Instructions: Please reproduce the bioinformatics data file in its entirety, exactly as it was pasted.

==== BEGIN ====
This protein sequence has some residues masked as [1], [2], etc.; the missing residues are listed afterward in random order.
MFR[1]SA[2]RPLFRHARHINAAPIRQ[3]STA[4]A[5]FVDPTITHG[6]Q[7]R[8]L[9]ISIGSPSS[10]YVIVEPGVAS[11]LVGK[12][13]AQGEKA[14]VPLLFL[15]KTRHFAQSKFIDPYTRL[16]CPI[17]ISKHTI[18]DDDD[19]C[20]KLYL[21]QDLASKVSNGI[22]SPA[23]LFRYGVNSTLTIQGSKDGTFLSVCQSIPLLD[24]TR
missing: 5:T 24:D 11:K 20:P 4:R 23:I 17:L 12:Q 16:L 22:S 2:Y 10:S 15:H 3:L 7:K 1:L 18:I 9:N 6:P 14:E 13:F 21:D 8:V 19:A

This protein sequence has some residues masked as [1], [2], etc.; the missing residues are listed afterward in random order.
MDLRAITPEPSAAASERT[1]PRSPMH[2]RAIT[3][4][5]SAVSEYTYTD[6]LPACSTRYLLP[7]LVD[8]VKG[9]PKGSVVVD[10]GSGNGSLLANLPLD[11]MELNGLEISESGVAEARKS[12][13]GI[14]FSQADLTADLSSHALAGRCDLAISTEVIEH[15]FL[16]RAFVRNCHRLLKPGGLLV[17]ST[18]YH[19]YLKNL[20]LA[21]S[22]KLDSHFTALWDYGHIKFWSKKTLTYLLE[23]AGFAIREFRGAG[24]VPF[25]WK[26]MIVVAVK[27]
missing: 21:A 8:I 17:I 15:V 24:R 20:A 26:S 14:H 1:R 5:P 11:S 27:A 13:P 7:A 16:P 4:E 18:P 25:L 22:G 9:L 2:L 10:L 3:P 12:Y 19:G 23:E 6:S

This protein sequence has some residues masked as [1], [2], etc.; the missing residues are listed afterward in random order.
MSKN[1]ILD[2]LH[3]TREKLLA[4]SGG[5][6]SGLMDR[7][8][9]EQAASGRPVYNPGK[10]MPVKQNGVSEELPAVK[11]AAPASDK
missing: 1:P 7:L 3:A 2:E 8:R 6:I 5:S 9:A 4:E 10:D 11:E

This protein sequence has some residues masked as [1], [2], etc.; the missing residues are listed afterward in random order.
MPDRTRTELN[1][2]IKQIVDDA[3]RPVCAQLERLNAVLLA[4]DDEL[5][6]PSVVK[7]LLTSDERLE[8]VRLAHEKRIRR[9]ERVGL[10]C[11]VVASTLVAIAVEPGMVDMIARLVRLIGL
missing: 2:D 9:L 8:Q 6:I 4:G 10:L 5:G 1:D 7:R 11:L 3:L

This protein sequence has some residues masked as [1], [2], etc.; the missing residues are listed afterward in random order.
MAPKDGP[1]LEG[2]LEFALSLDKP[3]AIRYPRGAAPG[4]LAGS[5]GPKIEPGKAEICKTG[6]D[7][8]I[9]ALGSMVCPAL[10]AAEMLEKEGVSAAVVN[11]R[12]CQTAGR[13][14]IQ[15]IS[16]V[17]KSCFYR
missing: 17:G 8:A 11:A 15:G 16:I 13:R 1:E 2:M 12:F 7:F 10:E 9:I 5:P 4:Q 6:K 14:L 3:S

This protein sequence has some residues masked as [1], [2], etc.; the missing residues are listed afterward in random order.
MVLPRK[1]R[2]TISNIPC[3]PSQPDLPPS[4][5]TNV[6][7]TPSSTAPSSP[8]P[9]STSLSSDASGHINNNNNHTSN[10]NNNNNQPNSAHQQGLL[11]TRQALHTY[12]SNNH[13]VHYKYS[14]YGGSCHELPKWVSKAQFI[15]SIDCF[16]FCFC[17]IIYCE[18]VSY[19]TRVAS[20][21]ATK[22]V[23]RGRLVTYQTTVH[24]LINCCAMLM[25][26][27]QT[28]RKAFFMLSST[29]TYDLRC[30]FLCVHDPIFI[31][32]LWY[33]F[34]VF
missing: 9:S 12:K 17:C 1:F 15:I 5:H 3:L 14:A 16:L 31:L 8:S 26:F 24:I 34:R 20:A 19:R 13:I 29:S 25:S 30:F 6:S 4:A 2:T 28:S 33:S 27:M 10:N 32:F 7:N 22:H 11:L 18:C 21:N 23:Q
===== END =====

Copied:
This protein sequence has some residues masked as [1], [2], etc.; the missing residues are listed afterward in random order.
MFR[1]SA[2]RPLFRHARHINAAPIRQ[3]STA[4]A[5]FVDPTITHG[6]Q[7]R[8]L[9]ISIGSPSS[10]YVIVEPGVAS[11]LVGK[12][13]AQGEKA[14]VPLLFL[15]KTRHFAQSKFIDPYTRL[16]CPI[17]ISKHTI[18]DDDD[19]C[20]KLYL[21]QDLASKVSNGI[22]SPA[23]LFRYGVNSTLTIQGSKDGTFLSVCQSIPLLD[24]TR
missing: 5:T 24:D 11:K 20:P 4:R 23:I 17:L 12:Q 16:L 22:S 2:Y 10:S 15:H 3:L 7:K 1:L 18:I 9:N 6:P 14:E 13:F 21:D 8:V 19:A

This protein sequence has some residues masked as [1], [2], etc.; the missing residues are listed afterward in random order.
MDLRAITPEPSAAASERT[1]PRSPMH[2]RAIT[3][4][5]SAVSEYTYTD[6]LPACSTRYLLP[7]LVD[8]VKG[9]PKGSVVVD[10]GSGNGSLLANLPLD[11]MELNGLEISESGVAEARKS[12][13]GI[14]FSQADLTADLSSHALAGRCDLAISTEVIEH[15]FL[16]RAFVRNCHRLLKPGGLLV[17]ST[18]YH[19]YLKNL[20]LA[21]S[22]KLDSHFTALWDYGHIKFWSKKTLTYLLE[23]AGFAIREFRGAG[24]VPF[25]WK[26]MIVVAVK[27]
missing: 21:A 8:I 17:I 15:V 24:R 20:A 26:S 14:H 1:R 5:P 11:S 27:A 13:P 7:A 16:P 4:E 18:P 25:L 22:G 9:L 2:L 10:L 3:P 12:Y 19:G 23:E 6:S

This protein sequence has some residues masked as [1], [2], etc.; the missing residues are listed afterward in random order.
MSKN[1]ILD[2]LH[3]TREKLLA[4]SGG[5][6]SGLMDR[7][8][9]EQAASGRPVYNPGK[10]MPVKQNGVSEELPAVK[11]AAPASDK
missing: 1:P 7:L 3:A 2:E 8:R 6:I 5:S 9:A 4:E 10:D 11:E

This protein sequence has some residues masked as [1], [2], etc.; the missing residues are listed afterward in random order.
MPDRTRTELN[1][2]IKQIVDDA[3]RPVCAQLERLNAVLLA[4]DDEL[5][6]PSVVK[7]LLTSDERLE[8]VRLAHEKRIRR[9]ERVGL[10]C[11]VVASTLVAIAVEPGMVDMIARLVRLIGL
missing: 2:D 9:L 8:Q 6:I 4:G 10:L 5:G 1:D 7:R 11:L 3:L

This protein sequence has some residues masked as [1], [2], etc.; the missing residues are listed afterward in random order.
MAPKDGP[1]LEG[2]LEFALSLDKP[3]AIRYPRGAAPG[4]LAGS[5]GPKIEPGKAEICKTG[6]D[7][8]I[9]ALGSMVCPAL[10]AAEMLEKEGVSAAVVN[11]R[12]CQTAGR[13][14]IQ[15]IS[16]V[17]KSCFYR
missing: 17:G 8:A 11:A 15:G 16:I 13:R 1:E 2:M 12:F 7:F 10:E 9:I 5:P 4:Q 6:K 14:L 3:S

This protein sequence has some residues masked as [1], [2], etc.; the missing residues are listed afterward in random order.
MVLPRK[1]R[2]TISNIPC[3]PSQPDLPPS[4][5]TNV[6][7]TPSSTAPSSP[8]P[9]STSLSSDASGHINNNNNHTSN[10]NNNNNQPNSAHQQGLL[11]TRQALHTY[12]SNNH[13]VHYKYS[14]YGGSCHELPKWVSKAQFI[15]SIDCF[16]FCFC[17]IIYCE[18]VSY[19]TRVAS[20][21]ATK[22]V[23]RGRLVTYQTTVH[24]LINCCAMLM[25][26][27]QT[28]RKAFFMLSST[29]TYDLRC[30]FLCVHDPIFI[31][32]LWY[33]F[34]VF
missing: 9:S 12:K 17:C 1:F 15:I 5:H 3:L 14:A 16:L 31:L 8:S 26:F 24:I 34:R 20:A 19:R 13:I 29:S 25:S 30:F 6:S 4:A 2:T 28:S 33:S 27:M 10:N 32:F 7:N 22:H 11:L 18:C 21:N 23:Q